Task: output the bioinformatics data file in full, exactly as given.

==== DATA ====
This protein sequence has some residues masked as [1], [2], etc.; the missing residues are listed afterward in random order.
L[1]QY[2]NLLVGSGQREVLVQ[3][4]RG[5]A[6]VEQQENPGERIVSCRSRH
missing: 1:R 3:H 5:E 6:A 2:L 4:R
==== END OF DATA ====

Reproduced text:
This protein sequence has some residues masked as [1], [2], etc.; the missing residues are listed afterward in random order.
L[1]QY[2]NLLVGSGQREVLVQ[3][4]RG[5]A[6]VEQQENPGERIVSCRSRH
missing: 1:R 3:H 5:E 6:A 2:L 4:R